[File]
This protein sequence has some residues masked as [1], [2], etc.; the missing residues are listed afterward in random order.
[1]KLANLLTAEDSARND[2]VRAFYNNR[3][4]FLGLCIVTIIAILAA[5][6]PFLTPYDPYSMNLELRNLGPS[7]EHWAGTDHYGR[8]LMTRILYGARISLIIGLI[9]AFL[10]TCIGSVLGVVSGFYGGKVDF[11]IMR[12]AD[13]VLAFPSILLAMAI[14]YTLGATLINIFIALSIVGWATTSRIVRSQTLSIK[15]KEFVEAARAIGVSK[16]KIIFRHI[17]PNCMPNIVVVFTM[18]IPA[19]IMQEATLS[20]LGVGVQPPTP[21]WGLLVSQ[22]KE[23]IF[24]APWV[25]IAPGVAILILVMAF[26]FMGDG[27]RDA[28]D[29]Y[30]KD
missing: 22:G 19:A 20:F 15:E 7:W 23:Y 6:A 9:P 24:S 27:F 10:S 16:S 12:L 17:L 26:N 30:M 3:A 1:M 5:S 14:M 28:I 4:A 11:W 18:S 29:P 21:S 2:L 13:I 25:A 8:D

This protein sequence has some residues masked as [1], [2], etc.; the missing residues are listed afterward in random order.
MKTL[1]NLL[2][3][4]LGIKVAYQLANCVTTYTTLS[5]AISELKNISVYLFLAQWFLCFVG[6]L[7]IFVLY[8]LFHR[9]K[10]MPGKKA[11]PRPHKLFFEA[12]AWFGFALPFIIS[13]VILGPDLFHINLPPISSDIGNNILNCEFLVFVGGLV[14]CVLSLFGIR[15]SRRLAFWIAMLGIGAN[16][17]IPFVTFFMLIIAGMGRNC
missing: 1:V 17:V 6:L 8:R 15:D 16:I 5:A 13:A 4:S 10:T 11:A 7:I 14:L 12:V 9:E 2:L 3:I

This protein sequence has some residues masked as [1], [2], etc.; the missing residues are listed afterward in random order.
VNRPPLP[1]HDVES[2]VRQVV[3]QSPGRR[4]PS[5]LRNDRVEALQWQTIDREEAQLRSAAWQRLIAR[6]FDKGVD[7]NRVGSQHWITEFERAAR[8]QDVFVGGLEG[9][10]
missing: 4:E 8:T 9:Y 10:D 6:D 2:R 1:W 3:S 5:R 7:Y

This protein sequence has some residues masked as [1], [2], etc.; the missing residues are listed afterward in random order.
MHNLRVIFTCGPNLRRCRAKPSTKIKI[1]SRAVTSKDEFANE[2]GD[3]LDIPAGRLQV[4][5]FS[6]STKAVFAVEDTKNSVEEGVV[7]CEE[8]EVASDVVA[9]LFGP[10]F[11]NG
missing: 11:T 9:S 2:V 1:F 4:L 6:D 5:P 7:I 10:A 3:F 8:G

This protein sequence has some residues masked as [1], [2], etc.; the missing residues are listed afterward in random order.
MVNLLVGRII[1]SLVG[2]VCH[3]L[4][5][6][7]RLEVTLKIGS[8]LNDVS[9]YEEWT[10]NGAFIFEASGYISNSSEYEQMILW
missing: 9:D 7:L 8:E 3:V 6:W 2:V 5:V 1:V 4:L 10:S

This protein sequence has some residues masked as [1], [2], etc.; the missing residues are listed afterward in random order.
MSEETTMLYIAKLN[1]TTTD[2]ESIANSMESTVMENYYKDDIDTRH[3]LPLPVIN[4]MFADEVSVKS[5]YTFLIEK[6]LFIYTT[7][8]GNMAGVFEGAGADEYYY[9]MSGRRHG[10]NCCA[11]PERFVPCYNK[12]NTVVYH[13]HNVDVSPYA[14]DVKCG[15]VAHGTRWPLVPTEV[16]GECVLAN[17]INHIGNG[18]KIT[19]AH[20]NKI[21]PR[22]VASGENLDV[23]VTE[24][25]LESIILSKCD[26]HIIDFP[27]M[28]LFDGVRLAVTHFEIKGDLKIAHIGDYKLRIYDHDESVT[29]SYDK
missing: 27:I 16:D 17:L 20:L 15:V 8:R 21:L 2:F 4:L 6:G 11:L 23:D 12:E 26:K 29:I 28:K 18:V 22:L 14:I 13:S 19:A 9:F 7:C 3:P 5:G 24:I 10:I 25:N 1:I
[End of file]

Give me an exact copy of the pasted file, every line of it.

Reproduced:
This protein sequence has some residues masked as [1], [2], etc.; the missing residues are listed afterward in random order.
[1]KLANLLTAEDSARND[2]VRAFYNNR[3][4]FLGLCIVTIIAILAA[5][6]PFLTPYDPYSMNLELRNLGPS[7]EHWAGTDHYGR[8]LMTRILYGARISLIIGLI[9]AFL[10]TCIGSVLGVVSGFYGGKVDF[11]IMR[12]AD[13]VLAFPSILLAMAI[14]YTLGATLINIFIALSIVGWATTSRIVRSQTLSIK[15]KEFVEAARAIGVSK[16]KIIFRHI[17]PNCMPNIVVVFTM[18]IPA[19]IMQEATLS[20]LGVGVQPPTP[21]WGLLVSQ[22]KE[23]IF[24]APWV[25]IAPGVAILILVMAF[26]FMGDG[27]RDA[28]D[29]Y[30]KD
missing: 22:G 19:A 20:F 15:E 7:W 23:Y 6:A 9:P 24:S 27:F 10:S 16:S 12:L 17:L 26:N 30:M 3:A 1:M 5:S 14:M 28:I 4:A 11:W 18:S 29:P 21:S 2:L 13:I 25:A 8:D

This protein sequence has some residues masked as [1], [2], etc.; the missing residues are listed afterward in random order.
MKTL[1]NLL[2][3][4]LGIKVAYQLANCVTTYTTLS[5]AISELKNISVYLFLAQWFLCFVG[6]L[7]IFVLY[8]LFHR[9]K[10]MPGKKA[11]PRPHKLFFEA[12]AWFGFALPFIIS[13]VILGPDLFHINLPPISSDIGNNILNCEFLVFVGGLV[14]CVLSLFGIR[15]SRRLAFWIAMLGIGAN[16][17]IPFVTFFMLIIAGMGRNC
missing: 1:V 17:V 6:L 8:R 15:D 16:I 5:A 13:A 4:S 10:T 11:A 7:I 14:L 12:V 9:E 2:L 3:I

This protein sequence has some residues masked as [1], [2], etc.; the missing residues are listed afterward in random order.
VNRPPLP[1]HDVES[2]VRQVV[3]QSPGRR[4]PS[5]LRNDRVEALQWQTIDREEAQLRSAAWQRLIAR[6]FDKGVD[7]NRVGSQHWITEFERAAR[8]QDVFVGGLEG[9][10]
missing: 4:E 8:T 9:Y 10:D 6:D 2:R 1:W 3:S 5:R 7:Y

This protein sequence has some residues masked as [1], [2], etc.; the missing residues are listed afterward in random order.
MHNLRVIFTCGPNLRRCRAKPSTKIKI[1]SRAVTSKDEFANE[2]GD[3]LDIPAGRLQV[4][5]FS[6]STKAVFAVEDTKNSVEEGVV[7]CEE[8]EVASDVVA[9]LFGP[10]F[11]NG
missing: 11:T 9:S 2:V 1:F 4:L 6:D 5:P 7:I 10:A 3:F 8:G

This protein sequence has some residues masked as [1], [2], etc.; the missing residues are listed afterward in random order.
MVNLLVGRII[1]SLVG[2]VCH[3]L[4][5][6][7]RLEVTLKIGS[8]LNDVS[9]YEEWT[10]NGAFIFEASGYISNSSEYEQMILW
missing: 9:D 7:L 8:E 3:V 6:W 2:V 5:V 1:V 4:L 10:S

This protein sequence has some residues masked as [1], [2], etc.; the missing residues are listed afterward in random order.
MSEETTMLYIAKLN[1]TTTD[2]ESIANSMESTVMENYYKDDIDTRH[3]LPLPVIN[4]MFADEVSVKS[5]YTFLIEK[6]LFIYTT[7][8]GNMAGVFEGAGADEYYY[9]MSGRRHG[10]NCCA[11]PERFVPCYNK[12]NTVVYH[13]HNVDVSPYA[14]DVKCG[15]VAHGTRWPLVPTEV[16]GECVLAN[17]INHIGNG[18]KIT[19]AH[20]NKI[21]PR[22]VASGENLDV[23]VTE[24][25]LESIILSKCD[26]HIIDFP[27]M[28]LFDGVRLAVTHFEIKGDLKIAHIGDYKLRIYDHDESVT[29]SYDK
missing: 27:I 16:D 17:L 20:L 15:V 8:R 21:L 2:F 4:L 6:G 11:L 23:D 12:E 26:K 29:I 28:K 18:V 22:L 14:I 13:S 19:A 9:F 7:C 3:P 5:G 24:I 10:I 25:N 1:I